UPDATE: I’ve added new CBO coverage estimates and a few points of clarification below.
UPDATE II: And a correction appended below!
Josh Barro critiques AEI health policy scholar Tom Miller’s critique of the Republican approach to health-system reform:
Though Miller spends 6,000 words laying out his health policy vision, he never explicitly notes two facts about his approach: It would cost a lot of taxpayer money to implement, and it wouldn’t achieve universal health coverage. The former makes the approach a nonstarter for so many conservatives that no Republican Congress would ever implement it. The latter makes it unsaleable to the broader electorate.
And Josh makes a reasonable point regarding the political dynamics that have stymied GOP health-system reform efforts:
The failure of conservative politicians and think tanks to advance serious alternatives on health policy reflects their complete lack of interest in fixing health policy: They don’t want to spend money, they don’t want to change Medicare in ways that affect elderly Republican base voters, they don’t want to cut the incomes of Republican-voting doctors, and they don’t want to change the (often overly expensive) health coverage situations of the overwhelmingly insured Republican electorate.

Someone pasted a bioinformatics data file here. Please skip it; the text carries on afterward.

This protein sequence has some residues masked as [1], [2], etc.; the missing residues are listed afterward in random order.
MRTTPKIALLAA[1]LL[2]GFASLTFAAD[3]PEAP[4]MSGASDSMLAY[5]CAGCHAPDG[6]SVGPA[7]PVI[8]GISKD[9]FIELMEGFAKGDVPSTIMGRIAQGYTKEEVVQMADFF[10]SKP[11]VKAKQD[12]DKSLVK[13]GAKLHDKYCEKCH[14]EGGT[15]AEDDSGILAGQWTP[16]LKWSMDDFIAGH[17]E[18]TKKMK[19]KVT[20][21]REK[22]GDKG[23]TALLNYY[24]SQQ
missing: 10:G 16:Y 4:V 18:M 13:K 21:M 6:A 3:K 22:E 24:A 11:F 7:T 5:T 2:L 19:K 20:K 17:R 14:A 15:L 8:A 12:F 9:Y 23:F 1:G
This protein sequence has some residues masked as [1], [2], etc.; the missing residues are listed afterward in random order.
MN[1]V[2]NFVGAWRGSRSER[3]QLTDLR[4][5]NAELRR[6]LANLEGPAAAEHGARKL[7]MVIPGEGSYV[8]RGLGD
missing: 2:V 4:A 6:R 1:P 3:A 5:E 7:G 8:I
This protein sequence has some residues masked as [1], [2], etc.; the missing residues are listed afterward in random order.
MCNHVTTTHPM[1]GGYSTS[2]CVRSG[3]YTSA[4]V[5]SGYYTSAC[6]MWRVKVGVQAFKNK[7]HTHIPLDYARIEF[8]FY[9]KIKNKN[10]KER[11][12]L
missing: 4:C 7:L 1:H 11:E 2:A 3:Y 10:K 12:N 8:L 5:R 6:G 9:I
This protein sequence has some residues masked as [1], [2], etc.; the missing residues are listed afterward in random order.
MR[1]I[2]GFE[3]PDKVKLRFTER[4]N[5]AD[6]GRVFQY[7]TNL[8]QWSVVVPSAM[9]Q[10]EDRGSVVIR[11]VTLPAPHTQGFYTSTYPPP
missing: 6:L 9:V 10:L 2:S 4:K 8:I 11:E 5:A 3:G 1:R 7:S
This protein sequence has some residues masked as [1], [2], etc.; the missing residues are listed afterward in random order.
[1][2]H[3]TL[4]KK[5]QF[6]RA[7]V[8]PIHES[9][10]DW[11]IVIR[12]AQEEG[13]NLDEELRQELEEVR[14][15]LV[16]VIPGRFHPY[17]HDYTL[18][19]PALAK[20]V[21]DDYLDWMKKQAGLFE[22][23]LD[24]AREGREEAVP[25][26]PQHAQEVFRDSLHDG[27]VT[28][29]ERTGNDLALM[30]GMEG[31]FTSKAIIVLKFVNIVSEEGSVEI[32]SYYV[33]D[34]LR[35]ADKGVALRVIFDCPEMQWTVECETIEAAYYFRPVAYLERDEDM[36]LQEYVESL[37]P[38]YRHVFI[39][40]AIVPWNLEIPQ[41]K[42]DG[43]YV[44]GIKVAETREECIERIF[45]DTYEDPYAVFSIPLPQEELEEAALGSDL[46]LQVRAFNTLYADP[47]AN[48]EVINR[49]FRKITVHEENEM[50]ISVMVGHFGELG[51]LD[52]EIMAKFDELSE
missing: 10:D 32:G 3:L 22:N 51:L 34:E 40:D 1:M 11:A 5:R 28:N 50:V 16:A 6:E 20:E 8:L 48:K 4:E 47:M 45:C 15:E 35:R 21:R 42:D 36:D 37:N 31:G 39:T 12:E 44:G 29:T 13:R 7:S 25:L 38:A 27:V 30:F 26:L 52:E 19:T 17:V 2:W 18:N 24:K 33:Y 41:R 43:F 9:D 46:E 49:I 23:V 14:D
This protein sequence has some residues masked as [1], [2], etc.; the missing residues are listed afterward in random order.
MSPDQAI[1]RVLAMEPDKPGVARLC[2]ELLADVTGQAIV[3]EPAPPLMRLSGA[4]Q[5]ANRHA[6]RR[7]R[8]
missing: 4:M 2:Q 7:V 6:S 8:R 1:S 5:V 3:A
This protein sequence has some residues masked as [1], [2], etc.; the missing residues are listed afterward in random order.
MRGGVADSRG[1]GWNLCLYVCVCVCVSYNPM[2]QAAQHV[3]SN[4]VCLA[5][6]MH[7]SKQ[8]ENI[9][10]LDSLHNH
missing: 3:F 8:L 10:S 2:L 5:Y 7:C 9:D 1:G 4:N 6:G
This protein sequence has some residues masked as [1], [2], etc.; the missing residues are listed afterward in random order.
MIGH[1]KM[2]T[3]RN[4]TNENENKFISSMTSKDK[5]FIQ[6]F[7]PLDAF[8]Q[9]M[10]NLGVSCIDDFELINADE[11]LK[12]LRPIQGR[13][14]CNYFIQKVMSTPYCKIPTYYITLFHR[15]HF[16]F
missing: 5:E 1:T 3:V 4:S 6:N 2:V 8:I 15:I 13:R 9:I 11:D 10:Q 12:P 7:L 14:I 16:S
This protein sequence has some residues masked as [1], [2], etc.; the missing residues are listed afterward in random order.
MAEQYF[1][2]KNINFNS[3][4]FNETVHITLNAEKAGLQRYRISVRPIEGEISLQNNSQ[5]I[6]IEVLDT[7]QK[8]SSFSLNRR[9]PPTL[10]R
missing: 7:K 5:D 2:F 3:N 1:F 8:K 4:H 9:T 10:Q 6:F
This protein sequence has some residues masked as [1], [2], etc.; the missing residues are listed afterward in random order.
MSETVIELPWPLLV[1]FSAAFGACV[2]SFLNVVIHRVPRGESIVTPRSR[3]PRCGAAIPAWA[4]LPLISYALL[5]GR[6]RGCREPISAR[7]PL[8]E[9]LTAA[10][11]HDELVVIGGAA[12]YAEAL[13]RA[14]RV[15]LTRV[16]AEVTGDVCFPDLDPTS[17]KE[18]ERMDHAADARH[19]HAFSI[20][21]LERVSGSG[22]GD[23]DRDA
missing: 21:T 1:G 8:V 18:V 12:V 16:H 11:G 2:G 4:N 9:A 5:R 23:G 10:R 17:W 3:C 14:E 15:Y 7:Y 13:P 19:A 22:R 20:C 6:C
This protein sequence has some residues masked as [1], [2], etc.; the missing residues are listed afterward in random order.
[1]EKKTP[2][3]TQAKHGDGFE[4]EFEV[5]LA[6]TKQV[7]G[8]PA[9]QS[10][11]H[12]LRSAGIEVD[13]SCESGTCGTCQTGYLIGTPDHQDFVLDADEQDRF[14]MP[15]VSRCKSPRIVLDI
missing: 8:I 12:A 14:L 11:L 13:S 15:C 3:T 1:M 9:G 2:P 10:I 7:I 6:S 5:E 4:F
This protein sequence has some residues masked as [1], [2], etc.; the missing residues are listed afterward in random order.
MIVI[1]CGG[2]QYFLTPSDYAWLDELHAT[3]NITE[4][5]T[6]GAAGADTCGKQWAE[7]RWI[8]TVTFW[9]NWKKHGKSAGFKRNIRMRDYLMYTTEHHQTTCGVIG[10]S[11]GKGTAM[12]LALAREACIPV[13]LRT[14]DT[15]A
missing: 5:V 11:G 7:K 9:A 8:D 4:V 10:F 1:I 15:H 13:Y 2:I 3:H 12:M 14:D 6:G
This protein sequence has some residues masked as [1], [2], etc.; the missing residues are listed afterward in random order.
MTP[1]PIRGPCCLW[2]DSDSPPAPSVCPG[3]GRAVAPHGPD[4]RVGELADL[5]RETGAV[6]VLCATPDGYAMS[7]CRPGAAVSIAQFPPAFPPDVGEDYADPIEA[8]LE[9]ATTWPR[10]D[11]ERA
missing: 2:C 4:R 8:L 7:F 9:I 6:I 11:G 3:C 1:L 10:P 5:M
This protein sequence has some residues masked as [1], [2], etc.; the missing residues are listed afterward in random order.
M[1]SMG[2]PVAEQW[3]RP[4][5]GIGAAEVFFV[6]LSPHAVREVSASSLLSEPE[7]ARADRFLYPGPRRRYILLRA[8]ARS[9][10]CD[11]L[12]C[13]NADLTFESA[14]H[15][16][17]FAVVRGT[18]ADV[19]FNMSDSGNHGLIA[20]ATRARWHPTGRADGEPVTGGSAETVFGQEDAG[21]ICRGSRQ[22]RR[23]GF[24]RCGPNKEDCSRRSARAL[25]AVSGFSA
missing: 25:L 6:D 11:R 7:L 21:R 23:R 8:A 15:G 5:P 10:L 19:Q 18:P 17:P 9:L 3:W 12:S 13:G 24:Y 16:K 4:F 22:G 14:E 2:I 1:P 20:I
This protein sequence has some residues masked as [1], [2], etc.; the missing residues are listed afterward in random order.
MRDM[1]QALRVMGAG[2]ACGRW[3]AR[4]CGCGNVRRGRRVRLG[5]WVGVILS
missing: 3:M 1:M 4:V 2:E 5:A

Where Josh and I disagree is in our assessment of the attractiveness and seriousness of some of the ACA alternatives that have emerged out of the think tank world.
But first, it is important to keep in mind that while the goal of the Affordable Care Act is to achieve universal coverage, the Congressional Budget Office projects that it will fall far short of that goal. In March of the last year, the CBO revised its projections:
CBO and JCT’s projections of health insurance coverage have also changed since last March. Fewer people are now expected to obtain health insurance coverage from their employer or in insurance exchanges; more are now expected to obtain coverage from Medicaid or CHIP or from nongroup or other sources. More are expected to be uninsured. The extent of the changes varies from year to year, but in 2016, for example, the ACA is now estimated to reduce the number of people receiving health insurance coverage through an employer by an additional 4 million enrollees relative to the March 2011 projections. In that year, CBO and JCT now estimate that there will be 2 million fewer enrollees in insurance exchanges. In the other direction, CBO and JCT now estimate that, in 2016, the ACA will increase enrollment in Medicaid and CHIP slightly more than previously estimated (but considerably more in 2014 and 2015), and it will reduce the number of people with nongroup or other coverage by 3 million less and the number of uninsured people by 2 million less than previously estimated.